By all accounts, the equity markets in Taiwan, the People's Republic of China and Hong Kong are red-hot these days, and mutual fund managers are paying a lot closer attention to these markets.
Two new funds that will invest all of their assets predominantly in China are slated to come to market before year-end, following the launch last year of four new China-focused funds, one each from ING Investment Management, John Hancock Investments, Oberweis Asset Management and Old Mutual Asset Management.
OppenheimerFunds has just registered to offer the new Oppenheimer Baring China Fund, under which Baring Asset Management will be the sub-advisor. This past July, Morgan Stanley Investment Management registered to offer a closed-end fund called the Morgan Stanley China A-share fund, which will invest the core of its assets in the A-shares of companies listed on the Shanghai Stock Exchange and the Shenzhen Stock Exchange, each of which is a mere 15 years old.
Still, according to Morningstar, the total number of funds that currently invest 50% or more of their assets in China is a tiny 14, but growing. That includes the Gartmore China Opportunities Fund, the sole all-China fund to debut in 2004.
New funds are following in the footsteps of early Chinese equity market investment pioneers, including the $196 million Eaton Vance Greater China Growth Fund, which debuted in 1992, the $653 million Templeton China World Fund, launched in 1993, and the U.S. Global Investors China Regional Opportunity and the Guinness Atkinson China and Hong Kong funds, which launched in 1994. Fidelity Investments kicked off its Fidelity China Region Fund in 1995, and today, with more than $669 million in assets under management, it is the largest in the sector.
"China is just emerging from a one- or two-century slumber," said Martin Jansen, senior portfolio specialist, international equities, with ING of New York. Over the past decade, China's emergence has been typified by one word: growth. China is experiencing industrialization as well as urbanization as folks flock from rural areas to cities. In addition, the nation's savings rate is now a massive 45%, and consumer spending has the potential to significantly increase, Jansen said.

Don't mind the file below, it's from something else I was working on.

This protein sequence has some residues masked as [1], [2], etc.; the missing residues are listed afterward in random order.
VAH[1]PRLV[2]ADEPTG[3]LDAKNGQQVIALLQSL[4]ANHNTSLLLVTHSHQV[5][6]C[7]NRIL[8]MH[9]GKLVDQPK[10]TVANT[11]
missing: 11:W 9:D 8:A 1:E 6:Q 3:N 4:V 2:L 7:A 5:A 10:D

With a population of 1.2 billion, China is the world's largest country, and it has an economy that has been growing at a 9% clip each year, said Jim Atkinson, president of the Guinness Atkinson Funds of Woodland Hills, Calif. "The people there are energetic, literate, entrepreneurial and work hard," he said. Moreover, China has proven to naysayers that despite its communist government, its economy can move to a capitalist model. "In the fairly near future, China will be the world's largest economy," he predicted.
China's GDP growth, triple that of the U.S., coupled with an evolving middle class and growing consumer consumption, has been strongly driving interest in that area, said Jim Oberweis, president of Oberweis Asset Management of Lisle, Ill. Oberweis launched its China fund, the firm's only international fund, just over one year ago.
China is currently experiencing many of the same factors that brought the U.S. to prosperity, he added. Over the long-term, the region's industrial growth is sustainable, even if investment valuations of companies fluctuate. "Right now, China is a hot spot to be investing in," he said. "Investment management firms chase opportunities, such as biotech and Internet stocks, and now they're in China."
"There are lots of good entrepreneurial companies in China, along with the privatization of big banks and some blockbuster-sized IPOs," said Gregory Stanek, principal and portfolio manager at Clay Finlay in New York. The Old Mutual Clay Finlay China Fund debuted last December, although Clay Finlay has been managing Chinese equities within separate accounts for seven years. As this market becomes more competitive, proper stock selection will be the key to generating the best returns, Stanek added.
The more fund advisors that enter the Chinese market, the better it can be for all investment firms, even those with a long-standing presence there, fund executives said. "The hope is that it will legitimize China as a fund option for investors in the U.S.," said David Harding, managing director of Matthews International Capital Management of San Francisco, advisor to the $549 million Matthews China Fund. "We've been pounding the table about Asia for years," he added. "If you can offer investment access to the markets at a reasonable cost, they'll come to you."
Competition among the fund managers in China will come down to who does the best job. "It's a matter of who will deliver the best risk/reward profile in time," said Jansen of ING. Right now, the pie is big enough for everyone. But the Chinese market isn't likely to have a ride that is straight up, he added. Temporary setbacks and volatility will likely weed out weaker players.
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